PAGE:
The following data is available for a one month period:
Deluxe Plain
Quantity produced 10,000 12,000
Direct materials $50,000 $48,000
Conversion Costs:
Cutting $22,000
Sewing $22,000
Printing $ 5,000
Total $ 49,000

46. How much does a Deluxe sweatshirt cost to manufacture?
A. $7.50
B. $6.68
C. $5.00
D. $9.90

47. Sweatshirts, Inc. uses what kind of production cost system?
A. Job order costing system
B. Process costing system
C. Back or forward flush system
A. Operations costing system.

Watermark Paper co. produces white paper used for computer printers, copy machines, and fax machines. produced 140,000 complete rolls of paper and 5,000 incomplete rolls (50% complete). Direct materials, which are added at the beginning of the process, cost $217,500 and conversion costs were $71,250. There were no beginning inventories.

48. How many equivalent units are complete relative to the conversion costs?
A. 72,500
B. 140,000
C. 142,500
D. 145,000

49. How many equivalent units are complete relative to direct materials?
A. 145,000
B. 142,500
C. 140,000
D. 135,000

50. What is the total cost per equivalent unit (roll of paper)?
A. $2.00
B. $1.58
C. $1.50
D. $1.00

51. What kind of product does Watermark produce?
A. processed
B. fabricated
C. assembled
D. extracted

Englewood Hospital uses a job cost system for all patients who have surgery. In March the pre-operating room (PRE-OP) and operating room (OR) had budgeted allocation bases of 2,000 nursing hours and 1000 nursing hours, respectively. The budgeted nursing overhead charges for each department for the month were $84,000 and $66,000, respectively. The hospital floor for surgery patients had budgeted overhead costs of $600,000 and 7,500 nursing hours for the month. For patient R.J. Welborn the actual hours incurred in PRE-OP were 8 and in OR, 4. He was in the hospital for 4 days or 96 hours. Other costs related to Welborn were:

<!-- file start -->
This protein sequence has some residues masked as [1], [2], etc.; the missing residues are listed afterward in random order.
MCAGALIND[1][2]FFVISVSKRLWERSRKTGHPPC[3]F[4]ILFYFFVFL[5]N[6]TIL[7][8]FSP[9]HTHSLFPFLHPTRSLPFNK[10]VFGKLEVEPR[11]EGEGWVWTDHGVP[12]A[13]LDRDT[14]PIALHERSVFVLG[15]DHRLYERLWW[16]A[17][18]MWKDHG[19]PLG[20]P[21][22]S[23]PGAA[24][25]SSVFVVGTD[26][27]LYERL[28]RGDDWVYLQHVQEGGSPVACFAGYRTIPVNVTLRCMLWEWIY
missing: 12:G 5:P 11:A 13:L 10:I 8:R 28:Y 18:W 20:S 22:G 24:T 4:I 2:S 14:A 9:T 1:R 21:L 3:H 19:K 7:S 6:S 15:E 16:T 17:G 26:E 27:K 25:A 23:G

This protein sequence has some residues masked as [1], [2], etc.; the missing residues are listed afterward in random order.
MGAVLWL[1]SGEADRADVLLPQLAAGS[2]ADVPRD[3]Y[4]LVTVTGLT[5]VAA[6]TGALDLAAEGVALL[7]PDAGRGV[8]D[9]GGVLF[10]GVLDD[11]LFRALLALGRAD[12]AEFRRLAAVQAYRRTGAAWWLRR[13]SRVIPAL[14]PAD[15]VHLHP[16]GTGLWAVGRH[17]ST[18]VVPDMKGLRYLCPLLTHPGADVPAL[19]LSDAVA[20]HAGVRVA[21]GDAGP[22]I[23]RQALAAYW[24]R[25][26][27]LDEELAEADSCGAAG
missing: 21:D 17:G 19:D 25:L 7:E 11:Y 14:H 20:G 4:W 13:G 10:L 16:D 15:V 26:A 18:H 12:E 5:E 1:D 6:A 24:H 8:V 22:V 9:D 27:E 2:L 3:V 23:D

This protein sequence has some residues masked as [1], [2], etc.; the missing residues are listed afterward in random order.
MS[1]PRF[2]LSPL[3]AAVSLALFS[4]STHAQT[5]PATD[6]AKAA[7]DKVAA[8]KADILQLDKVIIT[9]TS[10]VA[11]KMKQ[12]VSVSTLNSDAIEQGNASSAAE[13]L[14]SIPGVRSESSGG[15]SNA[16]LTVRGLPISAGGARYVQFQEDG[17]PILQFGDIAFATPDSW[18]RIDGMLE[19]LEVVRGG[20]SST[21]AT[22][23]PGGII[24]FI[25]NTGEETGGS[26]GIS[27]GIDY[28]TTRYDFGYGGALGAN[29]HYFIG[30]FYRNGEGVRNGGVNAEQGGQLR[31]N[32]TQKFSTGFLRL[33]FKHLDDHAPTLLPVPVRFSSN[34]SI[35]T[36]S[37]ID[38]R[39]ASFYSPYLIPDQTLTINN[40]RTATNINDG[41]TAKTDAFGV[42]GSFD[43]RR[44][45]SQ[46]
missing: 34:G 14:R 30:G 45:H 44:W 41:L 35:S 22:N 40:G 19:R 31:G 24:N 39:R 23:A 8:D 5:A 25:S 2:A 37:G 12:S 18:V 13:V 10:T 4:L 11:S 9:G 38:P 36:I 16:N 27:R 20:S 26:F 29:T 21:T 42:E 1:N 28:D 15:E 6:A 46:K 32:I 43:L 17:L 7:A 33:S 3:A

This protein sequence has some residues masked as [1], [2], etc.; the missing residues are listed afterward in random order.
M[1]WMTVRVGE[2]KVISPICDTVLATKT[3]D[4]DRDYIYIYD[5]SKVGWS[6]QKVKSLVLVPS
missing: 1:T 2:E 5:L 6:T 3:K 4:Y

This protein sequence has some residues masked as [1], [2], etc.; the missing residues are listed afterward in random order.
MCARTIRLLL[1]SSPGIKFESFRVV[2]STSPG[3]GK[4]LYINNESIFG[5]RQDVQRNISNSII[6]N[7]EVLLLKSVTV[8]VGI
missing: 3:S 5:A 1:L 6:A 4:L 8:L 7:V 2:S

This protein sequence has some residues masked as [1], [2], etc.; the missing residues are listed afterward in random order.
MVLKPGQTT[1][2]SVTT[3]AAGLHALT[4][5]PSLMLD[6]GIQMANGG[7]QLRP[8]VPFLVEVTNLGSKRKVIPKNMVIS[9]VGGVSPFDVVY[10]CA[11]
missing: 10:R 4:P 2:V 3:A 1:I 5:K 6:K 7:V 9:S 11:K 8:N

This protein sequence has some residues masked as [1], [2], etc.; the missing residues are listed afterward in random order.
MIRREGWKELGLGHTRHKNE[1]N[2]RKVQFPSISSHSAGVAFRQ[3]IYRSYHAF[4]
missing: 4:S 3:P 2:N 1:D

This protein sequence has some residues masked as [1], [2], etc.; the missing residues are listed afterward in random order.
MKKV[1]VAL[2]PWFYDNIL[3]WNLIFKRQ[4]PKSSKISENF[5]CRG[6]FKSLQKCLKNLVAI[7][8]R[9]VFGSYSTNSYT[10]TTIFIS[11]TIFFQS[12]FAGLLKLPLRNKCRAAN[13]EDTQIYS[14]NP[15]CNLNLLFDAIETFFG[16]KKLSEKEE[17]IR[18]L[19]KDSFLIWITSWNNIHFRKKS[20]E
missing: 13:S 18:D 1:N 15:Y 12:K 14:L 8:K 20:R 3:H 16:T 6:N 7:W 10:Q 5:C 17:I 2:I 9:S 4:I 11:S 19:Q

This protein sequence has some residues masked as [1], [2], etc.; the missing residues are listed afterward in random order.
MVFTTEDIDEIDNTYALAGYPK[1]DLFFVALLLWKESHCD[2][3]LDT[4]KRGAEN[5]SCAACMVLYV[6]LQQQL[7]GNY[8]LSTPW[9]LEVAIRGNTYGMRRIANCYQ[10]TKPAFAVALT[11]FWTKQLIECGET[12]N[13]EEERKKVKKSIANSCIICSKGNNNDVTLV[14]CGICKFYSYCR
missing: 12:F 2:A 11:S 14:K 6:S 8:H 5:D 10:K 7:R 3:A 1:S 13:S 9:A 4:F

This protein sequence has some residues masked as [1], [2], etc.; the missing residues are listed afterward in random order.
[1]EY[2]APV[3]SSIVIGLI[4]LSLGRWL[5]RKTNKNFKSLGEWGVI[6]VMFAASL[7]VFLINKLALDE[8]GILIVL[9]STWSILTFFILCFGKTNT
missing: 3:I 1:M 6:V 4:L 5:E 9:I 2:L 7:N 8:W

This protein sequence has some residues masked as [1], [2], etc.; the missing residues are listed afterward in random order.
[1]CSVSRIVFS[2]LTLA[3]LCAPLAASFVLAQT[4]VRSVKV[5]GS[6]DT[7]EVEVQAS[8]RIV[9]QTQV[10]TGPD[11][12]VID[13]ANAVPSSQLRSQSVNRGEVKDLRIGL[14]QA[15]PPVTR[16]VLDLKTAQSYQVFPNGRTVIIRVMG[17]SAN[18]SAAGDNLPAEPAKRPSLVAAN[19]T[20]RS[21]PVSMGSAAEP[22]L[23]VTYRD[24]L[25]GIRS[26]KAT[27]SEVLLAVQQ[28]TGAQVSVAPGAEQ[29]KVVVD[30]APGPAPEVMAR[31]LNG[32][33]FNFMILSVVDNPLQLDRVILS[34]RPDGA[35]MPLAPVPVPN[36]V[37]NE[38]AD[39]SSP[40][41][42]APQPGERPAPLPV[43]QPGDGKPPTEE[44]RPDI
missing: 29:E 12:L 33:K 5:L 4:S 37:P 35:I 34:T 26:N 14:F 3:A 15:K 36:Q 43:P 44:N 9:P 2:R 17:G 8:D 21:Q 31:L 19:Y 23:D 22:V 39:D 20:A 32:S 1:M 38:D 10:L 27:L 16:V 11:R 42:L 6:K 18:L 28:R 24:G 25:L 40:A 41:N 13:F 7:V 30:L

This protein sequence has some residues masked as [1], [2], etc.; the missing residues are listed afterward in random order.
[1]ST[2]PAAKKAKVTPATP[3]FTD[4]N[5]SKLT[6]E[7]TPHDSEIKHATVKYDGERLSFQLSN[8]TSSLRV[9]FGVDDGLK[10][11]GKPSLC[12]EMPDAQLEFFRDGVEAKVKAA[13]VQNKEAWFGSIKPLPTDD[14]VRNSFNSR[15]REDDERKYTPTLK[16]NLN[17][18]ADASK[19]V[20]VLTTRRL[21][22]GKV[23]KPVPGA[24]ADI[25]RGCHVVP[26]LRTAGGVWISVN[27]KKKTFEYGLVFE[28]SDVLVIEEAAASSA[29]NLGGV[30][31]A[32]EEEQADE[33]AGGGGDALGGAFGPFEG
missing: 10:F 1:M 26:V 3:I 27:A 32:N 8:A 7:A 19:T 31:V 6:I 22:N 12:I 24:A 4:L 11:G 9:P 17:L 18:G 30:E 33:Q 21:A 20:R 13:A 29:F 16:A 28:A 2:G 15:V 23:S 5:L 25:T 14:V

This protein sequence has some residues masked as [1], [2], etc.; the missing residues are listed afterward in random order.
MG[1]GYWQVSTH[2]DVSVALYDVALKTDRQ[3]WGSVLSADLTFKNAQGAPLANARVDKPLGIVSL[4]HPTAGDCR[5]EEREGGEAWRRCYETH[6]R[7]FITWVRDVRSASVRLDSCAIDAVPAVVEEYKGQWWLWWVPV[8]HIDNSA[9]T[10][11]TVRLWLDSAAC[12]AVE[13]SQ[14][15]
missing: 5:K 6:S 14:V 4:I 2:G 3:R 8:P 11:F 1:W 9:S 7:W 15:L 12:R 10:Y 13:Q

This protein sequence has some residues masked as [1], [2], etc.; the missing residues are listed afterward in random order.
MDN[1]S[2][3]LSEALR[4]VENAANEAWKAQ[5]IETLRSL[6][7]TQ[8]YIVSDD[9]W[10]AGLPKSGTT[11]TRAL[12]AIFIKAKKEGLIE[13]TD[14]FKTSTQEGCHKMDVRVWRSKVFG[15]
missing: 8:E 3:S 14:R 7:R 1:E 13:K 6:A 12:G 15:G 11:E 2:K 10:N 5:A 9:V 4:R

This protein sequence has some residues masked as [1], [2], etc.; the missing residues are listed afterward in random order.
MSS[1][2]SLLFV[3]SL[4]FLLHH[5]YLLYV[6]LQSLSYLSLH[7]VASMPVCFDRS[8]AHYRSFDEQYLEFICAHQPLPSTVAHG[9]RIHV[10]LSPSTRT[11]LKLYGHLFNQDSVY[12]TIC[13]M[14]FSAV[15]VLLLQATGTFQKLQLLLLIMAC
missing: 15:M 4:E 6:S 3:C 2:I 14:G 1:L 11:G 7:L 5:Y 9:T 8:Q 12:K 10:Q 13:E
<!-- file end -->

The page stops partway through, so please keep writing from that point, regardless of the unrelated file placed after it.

PRE-OP costs OR Costs In-room Cost
Patient Medicine $100 $250 $1,200
Direct nursing time 2,400 3,500 5400
Indirect nursing time 400 0 600
Room usage charges 1000 2000 1600
Nursing station supplies $200 $800 $1100
Utilities for room occupied $50 $100 $75

The hospital charges patients for medicine, direct nursing time and room usage, but uses budgeted overhead rates for charging overhead to patient stays (as opposed to the actual costs incurred or indirect nursing time, supplies, utilities, meals, etc.).
52. What is the budgeted nursing overhead rate for PRE-OP?
A. $80/Hour
B. $66/Hour
C. $188/Hour
E. $42/Hour

53. What is the Nursing overhead rate for OR?
A. $80/Hour
B. $66/Hour
C. $188/Hour
D. $42/Hour

54. How much would the Patient, R.J. Welborn be charged for his use of PRE-OP?
A. $2,836
B. $3,836
C. $4,150
A. $4,486

55. Product cost information derived using traditional process costing provides good technical information for:
A. Companies with high product variety manufactured on sophisticated machinery in production cells.
B. Companies to use for their make or buy decisions.
C. A company to use to forecast profits resulting from receiving a contract which triples their sales volume and requires major expansion of productive facilities.
D. Companies that produce in traditional manufacturing environments where cost is largely a function of the volume of homogeneous products produced.

56. A job order costing system would be most applicable for a:
a) Ice cream producer
b) Flour mill
c) bicycle manufacturer
d) Custom furniture manufacturer

57. Which one of the following examples normally could be classified as a direct cost?
A. The costs of electricity; the product line is the cost object.
B. Printing costs incurred for payroll checks; the activity, payroll check processing is the cost object.
C. The salary of a maintenance supervisor, the product is the cost object.
D. The space charge for the space used by the personnel office within the facility of headquarters: the personnel department is the cost object.

Cu-Later, Inc., produces bug spray. The budgeted cost of inserting spray nozzles is $300,000. This amount includes the costs of insertion equipment depreciation, operating expenses and supplies for insertion equipment, and a portion of the salary of a machine operator who operates a control panel controlling this and other equipment. Bug spray bottles have a variety of spray nozzle assemblies, depending on their design. Insertion of the spray assemblies requires a different amount of equipment time.
58. The cost of inserting spray nozzles is a:
A. Direct Cost
B. Indirect Cost
C. Marketing Cost
D. Direct Materials Cost
E. Administrative Cost

59. The best method for assigning insertion costs to products is:
A. Based on time on the insertion equipment. Technically this is good because the kinds of cost, depreciation, operating expenses of running the machine, supplies used, and control operator salary are driven by time spent. Behaviorally it encourages the design of spray nozzles easy to insert. Culturally it is fair.